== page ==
Lecture 12: Sleep Medicine Part I Flashcards Preview

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Flashcards in Lecture 12: Sleep Medicine Part I Deck (40):
1

What is the suprachiasmatic nucleus?

The master clock of the brain
Present in the hypothalamus
Controls circadian rhythms
Each SCN is an individual oscillator based on a fundamental negative feedback loop
-factors stimulate transcription of genes encoding proteins
-As the proteins accumulate, they act as transcriptional repressors of their genes
-this takes one 24 hour cycle
SCN does this even in absence of light-dark cycle

2

What is the significance of the circadian system?

Earth’s orbital mechanics are instantiated in (and entrain) a circadian genetic “clock” and sleep need in the human brain
-unrelenting
Circadian clocks are based on negative feedback loops of SCN
Circadian system interacts with homeostatic system that regulates sleep need

3

What is wrong with our society today?

Society has led to self-imposed conflict between our desire to be awake 24/7 and biological imperative of sleep

4

What is the significance of the fact that the SCN (circadian clock) is a wake-promoting system?

It means that at certain times of the day, it sends out more wake signals than others…
-the homeostatic drive for sleep coupled with low awake signals from SCN leads to sleep

5

What is the significance of the nonlinear profiles produced by the interaction between need for sleep and circadian drives?

Since performance is predicated on wakefulness, the nonlinearity of the relationship makes it difficult to make simple work-hour rules relative to performance and safety during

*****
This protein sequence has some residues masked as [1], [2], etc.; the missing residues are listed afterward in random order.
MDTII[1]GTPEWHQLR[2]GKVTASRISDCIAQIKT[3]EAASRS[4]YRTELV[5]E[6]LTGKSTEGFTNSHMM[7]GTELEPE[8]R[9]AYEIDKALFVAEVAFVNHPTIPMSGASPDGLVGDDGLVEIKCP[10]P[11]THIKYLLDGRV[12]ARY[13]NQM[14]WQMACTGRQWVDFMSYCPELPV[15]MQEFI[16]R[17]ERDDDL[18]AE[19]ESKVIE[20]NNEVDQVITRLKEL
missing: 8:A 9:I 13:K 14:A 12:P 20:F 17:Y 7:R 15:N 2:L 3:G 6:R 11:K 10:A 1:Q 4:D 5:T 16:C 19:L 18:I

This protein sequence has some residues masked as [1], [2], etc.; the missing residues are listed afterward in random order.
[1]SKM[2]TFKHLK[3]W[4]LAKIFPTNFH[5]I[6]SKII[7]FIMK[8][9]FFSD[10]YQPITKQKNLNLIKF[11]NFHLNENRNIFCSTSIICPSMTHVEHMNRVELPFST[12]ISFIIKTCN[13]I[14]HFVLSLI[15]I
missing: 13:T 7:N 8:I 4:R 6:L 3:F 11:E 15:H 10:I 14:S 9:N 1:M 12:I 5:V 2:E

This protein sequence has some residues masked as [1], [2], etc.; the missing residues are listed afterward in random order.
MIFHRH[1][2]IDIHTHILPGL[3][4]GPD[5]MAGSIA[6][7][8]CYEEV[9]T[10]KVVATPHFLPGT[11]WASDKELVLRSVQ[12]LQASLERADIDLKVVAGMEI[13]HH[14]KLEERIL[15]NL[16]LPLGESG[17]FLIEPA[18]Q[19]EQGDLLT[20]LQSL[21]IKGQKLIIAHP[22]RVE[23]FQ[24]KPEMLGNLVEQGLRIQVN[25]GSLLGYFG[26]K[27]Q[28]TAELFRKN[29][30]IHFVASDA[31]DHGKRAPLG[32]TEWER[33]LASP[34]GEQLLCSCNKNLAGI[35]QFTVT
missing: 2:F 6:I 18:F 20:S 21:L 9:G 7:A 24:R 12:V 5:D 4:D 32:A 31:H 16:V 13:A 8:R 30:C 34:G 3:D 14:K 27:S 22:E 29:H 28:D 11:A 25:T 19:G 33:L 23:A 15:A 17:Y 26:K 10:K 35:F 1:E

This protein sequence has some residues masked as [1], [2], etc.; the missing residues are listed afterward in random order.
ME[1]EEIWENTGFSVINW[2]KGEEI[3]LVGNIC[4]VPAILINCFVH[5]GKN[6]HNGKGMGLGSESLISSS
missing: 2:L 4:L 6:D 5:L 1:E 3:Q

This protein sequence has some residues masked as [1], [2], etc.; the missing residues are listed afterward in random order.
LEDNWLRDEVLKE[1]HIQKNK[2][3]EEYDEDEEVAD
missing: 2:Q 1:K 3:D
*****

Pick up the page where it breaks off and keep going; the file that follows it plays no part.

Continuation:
-working for 16 hours and going to the beach for 16 hours is the same shit in your brain…all awake process

6

What is the significance of melanopsin cells?

Photoreceptors in retinal ganglion cell layers that transmit information about the environmental timing of Earth’s light to SCN
Blue light = awake
-light intensity and durating/timing also plays a role

7

What hormones do SCN control?

Melatonin
More melatonin = go to sleep
Cortisol
More cortisol = wake up

8

What is the purpose of melatonin?

More melatonin = go to sleep

9

What is the purpose of Cortisol?

More cortisol = wake the fuck up

10

Where can circadian clocks be found in our body?

Circadian clocks can be found in ALL tissues throughout all major organ systems
SCN is the master clock that entrains all other peripheral physiologic oscillators

11

What does the ability to fall asleep and remain asleep depend on?

Whether or not you are in right circadian phase
If you are in the WRONG circadian phase while sleeping, then you have disturbed sleep

12

What is harder? Working 30 hours straight or doing 4 straight night shifts?

Working 30 hours than 4 to 5 days of night work
Because we don’t adjust to night work
Night shifts = carcinogenic

13

How prevalent is sleep in animal kingdom?

It is everywhere

14

What is polysomnography?

Surface electrophysiological recordings of
i. brain waves (EEG)
ii. eye movements (EOG)
iii. muscle activity
iv. heart rate
v. respiration
vi. behavior

15

What are the three aspects of sleep “recovery”?

1. Adequate sleep CONTINUITY
2. Adequate sleep DEPTH or intensity as seen in slow wave activity (SWA)
3. Adequate sleep DURATION

16

What is the characteristic of REM sleep?

EEG waves look like waking EEG
-no thermoregulation
-REM dreams = bizarre, movement based
-paralyzed
-used for procedural memory

17

What is stage 3 and 4 sleep?

The stages right before REM when you have Slow Wave Sleep
-you won’t remember your dream

18

What is the average non-REM to REM cycle?

90 minutes
As you sleep longer, the more and more proportion of your sleep is going to be REM